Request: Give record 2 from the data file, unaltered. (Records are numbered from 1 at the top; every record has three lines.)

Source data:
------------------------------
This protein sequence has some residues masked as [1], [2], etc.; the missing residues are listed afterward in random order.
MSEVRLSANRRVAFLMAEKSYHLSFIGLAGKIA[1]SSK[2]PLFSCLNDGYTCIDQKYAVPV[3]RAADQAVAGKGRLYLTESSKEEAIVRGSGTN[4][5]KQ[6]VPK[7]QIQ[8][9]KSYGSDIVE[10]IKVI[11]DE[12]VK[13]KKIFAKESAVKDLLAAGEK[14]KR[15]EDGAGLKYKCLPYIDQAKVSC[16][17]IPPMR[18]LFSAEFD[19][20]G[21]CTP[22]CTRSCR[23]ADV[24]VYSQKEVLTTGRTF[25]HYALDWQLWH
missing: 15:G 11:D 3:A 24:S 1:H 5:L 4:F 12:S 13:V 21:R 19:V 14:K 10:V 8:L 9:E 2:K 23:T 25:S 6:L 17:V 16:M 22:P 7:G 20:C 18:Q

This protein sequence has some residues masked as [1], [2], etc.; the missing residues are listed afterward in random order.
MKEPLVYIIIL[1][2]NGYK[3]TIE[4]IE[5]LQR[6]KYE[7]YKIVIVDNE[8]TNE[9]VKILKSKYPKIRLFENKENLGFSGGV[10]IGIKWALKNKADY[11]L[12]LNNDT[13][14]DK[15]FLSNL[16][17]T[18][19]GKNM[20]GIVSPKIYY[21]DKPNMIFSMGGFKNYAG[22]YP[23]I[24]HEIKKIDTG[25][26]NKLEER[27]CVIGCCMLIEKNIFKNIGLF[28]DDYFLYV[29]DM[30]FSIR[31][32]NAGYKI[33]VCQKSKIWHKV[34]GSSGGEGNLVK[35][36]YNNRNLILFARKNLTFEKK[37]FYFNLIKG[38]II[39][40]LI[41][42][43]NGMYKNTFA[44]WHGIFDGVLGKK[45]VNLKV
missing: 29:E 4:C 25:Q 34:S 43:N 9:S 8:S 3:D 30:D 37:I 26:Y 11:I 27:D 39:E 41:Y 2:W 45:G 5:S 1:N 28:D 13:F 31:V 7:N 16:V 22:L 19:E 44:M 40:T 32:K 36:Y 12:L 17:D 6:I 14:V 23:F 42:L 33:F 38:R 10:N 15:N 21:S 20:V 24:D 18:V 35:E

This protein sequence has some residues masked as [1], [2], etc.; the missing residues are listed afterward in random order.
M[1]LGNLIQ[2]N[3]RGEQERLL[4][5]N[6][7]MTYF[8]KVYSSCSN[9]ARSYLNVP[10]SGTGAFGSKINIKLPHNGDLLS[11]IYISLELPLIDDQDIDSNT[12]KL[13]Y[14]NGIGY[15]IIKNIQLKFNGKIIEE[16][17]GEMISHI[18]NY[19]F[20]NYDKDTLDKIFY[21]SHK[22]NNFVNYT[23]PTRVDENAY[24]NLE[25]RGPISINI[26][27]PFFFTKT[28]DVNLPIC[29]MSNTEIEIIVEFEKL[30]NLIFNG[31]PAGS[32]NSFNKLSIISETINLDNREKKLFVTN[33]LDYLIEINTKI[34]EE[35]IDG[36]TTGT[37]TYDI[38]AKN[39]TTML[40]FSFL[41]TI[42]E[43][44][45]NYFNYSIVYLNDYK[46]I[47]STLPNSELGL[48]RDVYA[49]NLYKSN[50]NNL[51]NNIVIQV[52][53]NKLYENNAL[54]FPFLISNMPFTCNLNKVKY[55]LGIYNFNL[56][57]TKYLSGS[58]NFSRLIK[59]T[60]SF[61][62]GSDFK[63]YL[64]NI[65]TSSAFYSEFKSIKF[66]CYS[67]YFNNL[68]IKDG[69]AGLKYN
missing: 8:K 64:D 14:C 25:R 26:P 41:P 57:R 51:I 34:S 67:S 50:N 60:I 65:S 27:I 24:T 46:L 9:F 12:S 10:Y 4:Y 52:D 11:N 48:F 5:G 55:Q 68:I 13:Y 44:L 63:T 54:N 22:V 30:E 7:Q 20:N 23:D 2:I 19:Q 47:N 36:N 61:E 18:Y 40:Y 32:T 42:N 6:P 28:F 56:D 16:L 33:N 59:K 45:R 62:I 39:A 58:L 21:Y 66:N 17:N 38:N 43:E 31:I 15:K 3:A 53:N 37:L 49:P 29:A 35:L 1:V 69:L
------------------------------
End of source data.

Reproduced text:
This protein sequence has some residues masked as [1], [2], etc.; the missing residues are listed afterward in random order.
MKEPLVYIIIL[1][2]NGYK[3]TIE[4]IE[5]LQR[6]KYE[7]YKIVIVDNE[8]TNE[9]VKILKSKYPKIRLFENKENLGFSGGV[10]IGIKWALKNKADY[11]L[12]LNNDT[13][14]DK[15]FLSNL[16][17]T[18][19]GKNM[20]GIVSPKIYY[21]DKPNMIFSMGGFKNYAG[22]YP[23]I[24]HEIKKIDTG[25][26]NKLEER[27]CVIGCCMLIEKNIFKNIGLF[28]DDYFLYV[29]DM[30]FSIR[31][32]NAGYKI[33]VCQKSKIWHKV[34]GSSGGEGNLVK[35][36]YNNRNLILFARKNLTFEKK[37]FYFNLIKG[38]II[39][40]LI[41][42][43]NGMYKNTFA[44]WHGIFDGVLGKK[45]VNLKV
missing: 29:E 4:C 25:Q 34:S 43:N 9:S 8:S 3:D 30:D 37:I 26:Y 11:I 27:D 39:E 41:Y 2:W 45:G 5:S 1:N 28:D 13:F 31:V 7:N 16:V 22:L 19:E 44:M 40:T 32:K 36:Y 12:L 17:D 6:I 14:V 23:F 42:L 33:F 38:R 10:N 15:N 21:S 20:V 24:D 18:V 35:E